“If the investor community is not yet convinced that the iBuyer model can work in a price decelerating market, then you’re going to have impact on investors,” Cofano pointed out.
In other words, investors may be wondering right now if iBuying is here to stay.
This was a question that came up previously when Zillow — once the second largest iBuyer after Opendoor — announced it would bow out of the sector, a process that just barely wrapped up. The other iBuyers all said at the time that their business was strong and that Zillow’s stumble was unique to its own version of iBuying. And indeed, Opendoor later went on to notch its first profitable quarter ever. Offerpad has had three straight quarters of profitability — a fact that perhaps seems lost on investors.
Still, the iBuyers’ earnings reports are backward-looking, which means they represent performance at a time when the market was not as rough as it has currently become. Meanwhile, investors’ potential questions about the iBuying model are forward-looking.
“That is the issue right now, can the iBuyer business model be successful in a rapidly price declining market?” Cofano said. “We have not experienced that, and that creates uncertainly.”
Redfin gets grouped in here because its stock has suffered along with that of Opendoor and Offerpad and because it too is an iBuyer. But the company also has a much more diversified business model.
“Redfin is an iBuyer and a brokerage company and a mortgage company,” Cofano noted. “So they have sort of the trifecta of uncertainty right now. More than anybody because their business model touches on all three of these things.”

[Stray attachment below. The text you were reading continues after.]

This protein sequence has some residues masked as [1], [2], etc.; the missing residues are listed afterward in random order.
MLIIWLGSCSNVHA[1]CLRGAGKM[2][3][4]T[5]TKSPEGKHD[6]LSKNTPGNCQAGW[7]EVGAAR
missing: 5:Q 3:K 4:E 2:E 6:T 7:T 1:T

Cofano also noted that Redfin’s salary model for agents means it faces fixed expenses even when transactions are down. That’s not the case for traditional commission-only brokerages.
“In the traditional brokerage model, if you don’t have sales you have no revenue, but you don’t have costs either,” Cofano pointed out, speaking of personnel expenditures.
None of this means that Redfin, along with Opendoor and Offerpad are doomed. Cofano, for instance, spoke positively about Redfin’s user experience. And the public won’t know how any of these companies have faired in recent months until the next round of earnings reports in November.
Redfin, Opendoor and Offerpad all declined to speak to Inman Friday about their stock market performances.
But there are consequences for companies that lose a lot of value. Besides the specter of delisting from the stock market, Cofano pointed out that any company with a consistently sagging stock price starts to become a cheaper and easier target for private equity firms or even hostile takeovers. Whether such a future awaits any major companies in real estate remains to be seen.
But Cofano ultimately thinks there may be more market pain ahead.
“I don’t think we’ve seen the bottom yet,” he concluded. “I think we’re going to continue to have downward pressure on the entire industry. And since we haven’t seen the bottom, it’s impossible to tell the implications of downward stock prices.”